It was just 15 weeks ago when THE DARK REPORT predicted that consolidation of health insurers would intensify. (See TDR, July 11, 2005.) At that time, we were responding to the acquisition of PacifiCare Health Systems by United Health Group, Inc. That deal was worth $8.5 billion. Post-merger, it makes UnitedHealth the nation’s second largest health insurance company, with 26 million beneficiaries.

The acquisition of WellChoice, along with the merger of HIP and Group Health, is a speedy validation of THE DARK REPORT’S prediction. Consolidation within the health insurance industry is generally unfavorable to the long-term interests of laboratories and pathology group practices.

Concentration of market power makes it easier for health insurers to dictate coverage terms and reimbursement levels to physicians. THE DARK REPORT also believes the current round of consolidation among health insurers is partly a strategy to improve the largest payer’s ability to compete in the Medicare Part D market. That’s the Medicare prescription drug benefits program that takes effect in just a few months.

Some on Wall Street concur. “This is motivated in part by the Medicare Part D plan and the fact that managed-care players will be marketing to seniors— and drug spending is an important part of Medicare Part D,” declared John Farrall, an analyst at National City Private Client Group, who specializes in the healthcare sector.

Tougher Negotiations

The ongoing consolidation of health insurance companies is not a positive trend for the laboratory industry. Concentration of managed care contracting power amongst fewer payers in local communities allows the biggest health insurers to negotiate tough terms with physicians, hospitals, and other types of healthcare providers.

However, emerging market forces, including consumer-directed health plans, have the potential to moderate the negative influence that today’s behemoth health insurers have upon provider reimbursement. In particular, strategic experts like McKinsey & Co. are already predicting that consumer- directed health plans will find rapid acceptance in the marketplace, by both consumers and employers.

Soon To Be Obsolete

As health savings accounts (HSAs) and similar health benefits become more popular, McKinsey believes that today’s business model for health insurers will become obsolete. (See TDR, July 15, 2005.) One early sign of such change is Aetna, Inc.’s decision to post individual physician charges on its Web site and give beneficiaries access to this information. Pathologists and laboratory executives will find much on this subject in coming issues of THE DARK REPORT.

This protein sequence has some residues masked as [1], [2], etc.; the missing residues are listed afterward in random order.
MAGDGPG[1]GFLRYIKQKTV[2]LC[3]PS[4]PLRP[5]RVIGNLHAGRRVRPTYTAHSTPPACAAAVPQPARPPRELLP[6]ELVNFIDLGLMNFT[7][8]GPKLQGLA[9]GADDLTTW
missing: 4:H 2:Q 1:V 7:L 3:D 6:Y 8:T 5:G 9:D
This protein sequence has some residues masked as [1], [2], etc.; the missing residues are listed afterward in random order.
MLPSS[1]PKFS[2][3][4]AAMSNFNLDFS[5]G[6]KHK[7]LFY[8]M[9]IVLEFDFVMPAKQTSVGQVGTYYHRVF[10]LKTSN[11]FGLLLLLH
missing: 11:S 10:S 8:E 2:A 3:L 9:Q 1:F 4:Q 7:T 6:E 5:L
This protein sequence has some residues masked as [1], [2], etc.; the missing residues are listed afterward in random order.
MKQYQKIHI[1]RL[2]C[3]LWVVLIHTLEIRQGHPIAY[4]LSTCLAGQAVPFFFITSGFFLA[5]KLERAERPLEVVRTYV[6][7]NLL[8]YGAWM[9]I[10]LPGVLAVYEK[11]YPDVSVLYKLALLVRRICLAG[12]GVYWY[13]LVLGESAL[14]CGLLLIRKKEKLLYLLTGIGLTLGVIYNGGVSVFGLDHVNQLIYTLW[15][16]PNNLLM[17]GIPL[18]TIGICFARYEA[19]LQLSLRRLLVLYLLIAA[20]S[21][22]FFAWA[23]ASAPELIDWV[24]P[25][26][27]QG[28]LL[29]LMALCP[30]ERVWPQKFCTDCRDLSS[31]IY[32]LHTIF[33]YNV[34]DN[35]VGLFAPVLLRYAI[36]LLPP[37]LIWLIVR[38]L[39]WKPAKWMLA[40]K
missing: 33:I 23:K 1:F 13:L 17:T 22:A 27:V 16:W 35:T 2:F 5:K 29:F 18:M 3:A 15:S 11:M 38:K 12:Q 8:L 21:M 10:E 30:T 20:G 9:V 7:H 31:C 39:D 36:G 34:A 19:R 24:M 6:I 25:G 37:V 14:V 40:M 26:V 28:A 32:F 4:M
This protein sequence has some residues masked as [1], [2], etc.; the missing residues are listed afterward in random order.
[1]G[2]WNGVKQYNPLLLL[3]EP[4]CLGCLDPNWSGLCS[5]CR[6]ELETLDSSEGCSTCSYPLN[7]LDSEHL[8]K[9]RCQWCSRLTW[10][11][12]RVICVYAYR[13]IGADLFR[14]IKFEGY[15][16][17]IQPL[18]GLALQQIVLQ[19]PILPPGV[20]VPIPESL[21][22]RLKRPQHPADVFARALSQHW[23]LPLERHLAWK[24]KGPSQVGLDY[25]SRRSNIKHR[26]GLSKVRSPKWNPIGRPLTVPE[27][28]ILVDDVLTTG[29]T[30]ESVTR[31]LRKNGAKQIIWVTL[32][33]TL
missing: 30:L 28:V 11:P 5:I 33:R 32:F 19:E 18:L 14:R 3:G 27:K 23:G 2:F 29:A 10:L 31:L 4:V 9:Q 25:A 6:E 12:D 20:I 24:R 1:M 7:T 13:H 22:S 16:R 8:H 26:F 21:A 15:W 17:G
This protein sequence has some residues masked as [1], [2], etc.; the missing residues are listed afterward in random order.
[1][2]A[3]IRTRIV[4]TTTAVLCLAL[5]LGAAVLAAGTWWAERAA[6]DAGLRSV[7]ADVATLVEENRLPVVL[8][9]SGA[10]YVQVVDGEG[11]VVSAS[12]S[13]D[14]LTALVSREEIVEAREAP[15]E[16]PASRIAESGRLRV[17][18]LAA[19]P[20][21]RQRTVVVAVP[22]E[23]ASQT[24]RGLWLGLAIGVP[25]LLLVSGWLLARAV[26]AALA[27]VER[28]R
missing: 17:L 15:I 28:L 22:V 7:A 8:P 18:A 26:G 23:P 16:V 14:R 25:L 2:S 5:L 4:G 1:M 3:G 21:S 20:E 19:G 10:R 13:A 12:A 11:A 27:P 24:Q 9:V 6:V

AMA Slams Consolidation Of Health Insurers

EARLIER THIS YEAR, A STUDY WAS PUBLISHED by the American Medical Association(AMA). Titled “Fourth Edition of Competition in Health Insurance: A Comprehensive Study of U.S. Markets,” it analyzed the impact of acquisitions within the health insurance industry.

The AMA is concerned about the concentration of power in regional markets by dominant health insurers. Authors of the study used the Herfindahl-Hirschman Index (HHI). This index is a component of the guidelines, used since 1997, by the Federal Trade Commission (FTC) and the Department of Justice (DOJ), when reviewing the competitive impact of mergers. When a market has an HHI index of 1,800 or higher, that market is considered “highly concentrated” by federal regulators.

In a finding termed “alarming” by the AMA, the study concluded that “for the combined HMO and PPO markets, 86 of the 92 metropolitan areas had an HHI that exceeded the federal threshold of 1,800. In addition, the study found that in 87 of the 92 markets, a single insurer had a market share of 30% or greater and that in 34 of the markets, a single insurer had a market share of 50% or greater.”

In response to these findings, The AMA declared “The AMA is concerned that the United States is heading toward a commercial health insurance system dominated by a few publicly-traded companies that operate in the interest of shareholders, and not primarily in the interest of patients. It is time for the federal antitrust enforcement agencies to reexamine their enforcement priorities which have resulted in minimal scrutiny of health insurers and aggressive pursuit of physicians.”

The AMA, disturbed at anti-trust actions taken against physicians in recent years, is arguing that the consolidation in the health insurance industry has already created anti-trust violations that should be investigated and acted upon by federal regulators.